TSF: How much of what you look for is instinct? How much is measurable?

DK: I think it is a combination of the two. We look for technically gifted and intelligent players that are able to perform at a certain physical standard. If everything was measurable, it would take the difficulty out of scouting players. Seeing a player in one environment and anticipating whether or not that skillset and ability will translate to the Premier League and Arsenal specifically is what makes the job difficult.

TSF: You credit your familial melting pot of cultures for your open-mindedness and adventurousness, traits you say are key for playing overseas. How do you judge those traits in players you scout?

DK: We do a lot of homework on players before signing them. You can often judge a player's character by watching them in different situations against varying degrees of difficulty in the opposition. Seeing how they react to these situations helps paint a picture. Of course we also get in touch with agents and coaches to see what their life is like away from the pitch to help paint an even better picture of what they'll be like if and when they arrive in England.

TSF: How much of your scouting is just watching games in order to see if you can find someone vs. watching a particular player?

DK: When I first started and had a much smaller contact base, it was a lot of watching games. That can still be the case at bigger tournaments where the competition across the board is very good, but I rely heavily on my network now. You can waste a lot of time if you are aimlessly watching games without a clear target.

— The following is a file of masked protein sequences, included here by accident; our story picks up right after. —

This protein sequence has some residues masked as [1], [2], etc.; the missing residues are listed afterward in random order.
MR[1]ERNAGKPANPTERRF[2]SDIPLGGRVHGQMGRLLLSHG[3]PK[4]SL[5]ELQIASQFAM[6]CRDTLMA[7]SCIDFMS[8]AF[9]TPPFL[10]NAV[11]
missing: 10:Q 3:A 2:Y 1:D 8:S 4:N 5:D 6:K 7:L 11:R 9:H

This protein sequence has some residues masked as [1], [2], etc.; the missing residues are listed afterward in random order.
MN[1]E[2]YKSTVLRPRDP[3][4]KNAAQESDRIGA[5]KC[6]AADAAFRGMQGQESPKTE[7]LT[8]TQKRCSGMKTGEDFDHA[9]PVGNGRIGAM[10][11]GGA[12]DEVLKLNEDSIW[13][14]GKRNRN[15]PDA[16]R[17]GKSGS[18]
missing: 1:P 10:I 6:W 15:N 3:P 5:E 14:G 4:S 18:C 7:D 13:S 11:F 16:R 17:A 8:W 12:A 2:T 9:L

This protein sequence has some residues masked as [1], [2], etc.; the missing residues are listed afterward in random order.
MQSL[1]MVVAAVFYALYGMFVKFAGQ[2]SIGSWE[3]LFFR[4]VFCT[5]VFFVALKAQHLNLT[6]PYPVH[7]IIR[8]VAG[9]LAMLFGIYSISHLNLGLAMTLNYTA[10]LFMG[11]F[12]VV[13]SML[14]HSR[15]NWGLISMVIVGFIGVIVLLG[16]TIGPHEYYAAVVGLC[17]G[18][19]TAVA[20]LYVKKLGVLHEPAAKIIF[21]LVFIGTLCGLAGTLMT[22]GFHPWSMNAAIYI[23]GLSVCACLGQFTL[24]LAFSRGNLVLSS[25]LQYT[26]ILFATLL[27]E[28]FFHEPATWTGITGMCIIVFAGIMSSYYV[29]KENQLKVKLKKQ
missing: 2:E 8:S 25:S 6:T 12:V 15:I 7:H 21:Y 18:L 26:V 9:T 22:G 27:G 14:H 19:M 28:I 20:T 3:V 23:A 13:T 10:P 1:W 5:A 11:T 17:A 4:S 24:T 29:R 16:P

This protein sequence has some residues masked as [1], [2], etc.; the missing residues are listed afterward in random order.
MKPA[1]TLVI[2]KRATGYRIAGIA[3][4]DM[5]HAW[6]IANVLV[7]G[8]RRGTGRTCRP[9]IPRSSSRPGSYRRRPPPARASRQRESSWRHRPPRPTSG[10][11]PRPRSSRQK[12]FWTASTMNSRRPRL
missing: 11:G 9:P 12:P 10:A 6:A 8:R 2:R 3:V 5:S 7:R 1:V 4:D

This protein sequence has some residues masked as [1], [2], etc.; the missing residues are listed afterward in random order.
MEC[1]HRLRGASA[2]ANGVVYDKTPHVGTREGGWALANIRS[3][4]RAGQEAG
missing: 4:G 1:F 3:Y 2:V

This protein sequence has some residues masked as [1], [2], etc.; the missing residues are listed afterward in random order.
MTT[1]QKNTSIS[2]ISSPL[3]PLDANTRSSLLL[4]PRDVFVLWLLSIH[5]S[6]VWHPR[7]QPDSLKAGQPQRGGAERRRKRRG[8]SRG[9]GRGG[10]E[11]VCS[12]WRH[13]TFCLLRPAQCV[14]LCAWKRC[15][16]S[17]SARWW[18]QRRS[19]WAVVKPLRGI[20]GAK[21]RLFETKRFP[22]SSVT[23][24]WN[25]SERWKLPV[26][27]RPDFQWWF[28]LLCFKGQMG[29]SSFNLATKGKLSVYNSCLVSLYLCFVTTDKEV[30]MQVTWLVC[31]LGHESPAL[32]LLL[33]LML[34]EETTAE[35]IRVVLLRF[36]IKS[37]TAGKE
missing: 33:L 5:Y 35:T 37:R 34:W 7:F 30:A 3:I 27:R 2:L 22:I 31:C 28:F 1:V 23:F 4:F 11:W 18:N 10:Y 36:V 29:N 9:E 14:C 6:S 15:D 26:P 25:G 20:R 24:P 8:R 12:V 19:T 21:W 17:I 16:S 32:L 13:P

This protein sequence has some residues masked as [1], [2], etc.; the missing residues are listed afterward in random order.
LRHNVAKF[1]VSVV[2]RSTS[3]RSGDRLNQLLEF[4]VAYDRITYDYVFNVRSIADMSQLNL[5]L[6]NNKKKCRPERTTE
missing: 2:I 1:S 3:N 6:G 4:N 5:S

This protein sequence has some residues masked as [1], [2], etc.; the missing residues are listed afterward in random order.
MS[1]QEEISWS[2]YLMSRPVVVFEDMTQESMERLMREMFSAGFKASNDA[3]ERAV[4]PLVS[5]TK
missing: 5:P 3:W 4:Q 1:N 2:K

TSF: When you're watching games vs. watching a particular player, what are you looking to find? What jumps out at you?

DK: As mentioned above - technical ability and intelligence often stick out the most. If a player is physically gifted but clearly lacks the other two, then the decision can be an easy one. If a player ticks the first two boxes then he's off to a very good start, and I'll watch further.

The first two are so important for two reasons. If a player isn't good enough technically, the play will break down on him when he comes over. If he isn't intelligent enough, he'll be easy to mark and likely will see very little of the ball and won't be able to make an impact.

TSF: From your experience developing in the U.S. system and observing several others through your scouting, what would you say are the keys to youth player development?

DK: I think technical training, though it is improving in the States drastically, is vitally important if players expect to make it at the highest level. Players that are confident on the ball and composed technically worry less about their first touch and what comes next and are able to retain possession in pressured situations, have more time on the ball, and make better decisions as a result of it.

Combine that with football intelligence and you have players that are able to move the ball where they want to (preferably away from pressure), weight passes that are meaningful and have a high rate of completion, and ultimately just play a better brand of the game.

TSF: Are you given latitude on what teams/players to scout, or are you given pretty exact directions on who you should be looking at?

DK: Sometimes I'm given specific players to go watch. Most of the time the scout dictates where he goes in his region.

The Short Fuse would like to thank beardyblue for putting this together, Danny for taking the time to answer our questions, and Glenn Gray at Buffalo Brand Invigoration Group for putting us in touch with Danny. Go to to read more about - and buy - Danny's book.